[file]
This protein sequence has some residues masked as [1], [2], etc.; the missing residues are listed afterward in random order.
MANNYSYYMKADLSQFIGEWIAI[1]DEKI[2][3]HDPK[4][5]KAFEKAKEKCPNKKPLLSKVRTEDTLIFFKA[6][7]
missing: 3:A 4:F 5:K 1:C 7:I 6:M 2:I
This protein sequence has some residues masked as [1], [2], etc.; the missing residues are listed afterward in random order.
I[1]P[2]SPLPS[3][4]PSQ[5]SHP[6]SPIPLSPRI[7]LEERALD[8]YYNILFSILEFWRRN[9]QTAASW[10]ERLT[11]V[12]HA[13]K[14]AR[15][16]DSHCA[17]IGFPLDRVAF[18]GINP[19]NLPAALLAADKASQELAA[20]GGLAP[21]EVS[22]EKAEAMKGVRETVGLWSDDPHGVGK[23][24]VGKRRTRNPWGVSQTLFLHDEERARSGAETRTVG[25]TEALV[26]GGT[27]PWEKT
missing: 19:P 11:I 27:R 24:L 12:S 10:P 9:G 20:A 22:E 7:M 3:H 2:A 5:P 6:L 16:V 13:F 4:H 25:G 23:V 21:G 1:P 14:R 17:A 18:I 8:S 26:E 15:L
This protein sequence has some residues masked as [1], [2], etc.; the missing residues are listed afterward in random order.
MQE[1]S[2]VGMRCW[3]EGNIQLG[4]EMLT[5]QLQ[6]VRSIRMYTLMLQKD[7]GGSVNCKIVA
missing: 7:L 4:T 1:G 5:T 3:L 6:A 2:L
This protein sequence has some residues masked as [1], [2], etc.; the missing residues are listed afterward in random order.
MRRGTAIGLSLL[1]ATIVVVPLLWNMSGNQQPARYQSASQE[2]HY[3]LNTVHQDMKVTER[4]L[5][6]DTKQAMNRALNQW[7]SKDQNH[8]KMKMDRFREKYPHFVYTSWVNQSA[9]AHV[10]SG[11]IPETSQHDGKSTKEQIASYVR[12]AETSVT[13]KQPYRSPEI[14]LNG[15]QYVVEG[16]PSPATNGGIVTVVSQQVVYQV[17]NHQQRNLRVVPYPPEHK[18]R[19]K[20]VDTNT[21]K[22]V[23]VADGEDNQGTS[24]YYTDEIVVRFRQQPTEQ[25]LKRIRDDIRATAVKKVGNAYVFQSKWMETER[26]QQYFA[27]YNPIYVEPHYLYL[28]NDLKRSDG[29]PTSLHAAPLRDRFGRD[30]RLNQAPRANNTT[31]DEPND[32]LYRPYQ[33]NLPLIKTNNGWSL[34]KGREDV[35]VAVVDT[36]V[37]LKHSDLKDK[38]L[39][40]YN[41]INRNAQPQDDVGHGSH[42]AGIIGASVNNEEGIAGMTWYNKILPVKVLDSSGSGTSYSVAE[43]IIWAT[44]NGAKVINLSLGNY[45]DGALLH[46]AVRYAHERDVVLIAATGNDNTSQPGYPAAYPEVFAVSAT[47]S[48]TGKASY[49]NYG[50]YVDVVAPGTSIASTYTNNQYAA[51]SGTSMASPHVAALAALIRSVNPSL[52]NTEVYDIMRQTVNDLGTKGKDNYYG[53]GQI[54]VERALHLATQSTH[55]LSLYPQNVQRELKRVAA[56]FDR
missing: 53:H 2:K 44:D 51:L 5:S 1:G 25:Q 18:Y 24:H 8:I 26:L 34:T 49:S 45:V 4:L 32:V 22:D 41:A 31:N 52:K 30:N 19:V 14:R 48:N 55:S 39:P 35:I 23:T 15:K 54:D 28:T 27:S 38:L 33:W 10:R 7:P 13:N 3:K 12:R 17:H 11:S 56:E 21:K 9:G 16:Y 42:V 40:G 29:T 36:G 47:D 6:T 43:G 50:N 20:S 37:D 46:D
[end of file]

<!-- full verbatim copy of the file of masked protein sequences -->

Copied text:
This protein sequence has some residues masked as [1], [2], etc.; the missing residues are listed afterward in random order.
MANNYSYYMKADLSQFIGEWIAI[1]DEKI[2][3]HDPK[4][5]KAFEKAKEKCPNKKPLLSKVRTEDTLIFFKA[6][7]
missing: 3:A 4:F 5:K 1:C 7:I 6:M 2:I
This protein sequence has some residues masked as [1], [2], etc.; the missing residues are listed afterward in random order.
I[1]P[2]SPLPS[3][4]PSQ[5]SHP[6]SPIPLSPRI[7]LEERALD[8]YYNILFSILEFWRRN[9]QTAASW[10]ERLT[11]V[12]HA[13]K[14]AR[15][16]DSHCA[17]IGFPLDRVAF[18]GINP[19]NLPAALLAADKASQELAA[20]GGLAP[21]EVS[22]EKAEAMKGVRETVGLWSDDPHGVGK[23][24]VGKRRTRNPWGVSQTLFLHDEERARSGAETRTVG[25]TEALV[26]GGT[27]PWEKT
missing: 19:P 11:I 27:R 24:L 12:S 10:P 9:G 20:A 22:E 7:M 3:H 2:A 5:P 6:L 16:V 13:F 4:H 25:G 23:V 21:G 1:P 14:R 17:A 18:I 8:S 26:E 15:L
This protein sequence has some residues masked as [1], [2], etc.; the missing residues are listed afterward in random order.
MQE[1]S[2]VGMRCW[3]EGNIQLG[4]EMLT[5]QLQ[6]VRSIRMYTLMLQKD[7]GGSVNCKIVA
missing: 7:L 4:T 1:G 5:T 3:L 6:A 2:L
This protein sequence has some residues masked as [1], [2], etc.; the missing residues are listed afterward in random order.
MRRGTAIGLSLL[1]ATIVVVPLLWNMSGNQQPARYQSASQE[2]HY[3]LNTVHQDMKVTER[4]L[5][6]DTKQAMNRALNQW[7]SKDQNH[8]KMKMDRFREKYPHFVYTSWVNQSA[9]AHV[10]SG[11]IPETSQHDGKSTKEQIASYVR[12]AETSVT[13]KQPYRSPEI[14]LNG[15]QYVVEG[16]PSPATNGGIVTVVSQQVVYQV[17]NHQQRNLRVVPYPPEHK[18]R[19]K[20]VDTNT[21]K[22]V[23]VADGEDNQGTS[24]YYTDEIVVRFRQQPTEQ[25]LKRIRDDIRATAVKKVGNAYVFQSKWMETER[26]QQYFA[27]YNPIYVEPHYLYL[28]NDLKRSDG[29]PTSLHAAPLRDRFGRD[30]RLNQAPRANNTT[31]DEPND[32]LYRPYQ[33]NLPLIKTNNGWSL[34]KGREDV[35]VAVVDT[36]V[37]LKHSDLKDK[38]L[39][40]YN[41]INRNAQPQDDVGHGSH[42]AGIIGASVNNEEGIAGMTWYNKILPVKVLDSSGSGTSYSVAE[43]IIWAT[44]NGAKVINLSLGNY[45]DGALLH[46]AVRYAHERDVVLIAATGNDNTSQPGYPAAYPEVFAVSAT[47]S[48]TGKASY[49]NYG[50]YVDVVAPGTSIASTYTNNQYAA[51]SGTSMASPHVAALAALIRSVNPSL[52]NTEVYDIMRQTVNDLGTKGKDNYYG[53]GQI[54]VERALHLATQSTH[55]LSLYPQNVQRELKRVAA[56]FDR
missing: 53:H 2:K 44:D 51:L 5:S 1:G 25:Q 18:Y 24:H 8:I 26:L 34:T 49:S 45:V 4:L 32:V 22:D 41:A 31:N 52:K 30:N 19:V 14:R 48:N 55:S 39:P 35:I 23:T 15:K 54:D 28:T 27:S 38:L 33:W 10:R 7:P 13:N 3:K 12:R 17:H 11:S 56:E 21:K 9:G 16:Y 42:V 40:G 29:T 36:G 47:D 6:T 43:G 50:N 20:S 37:D 46:D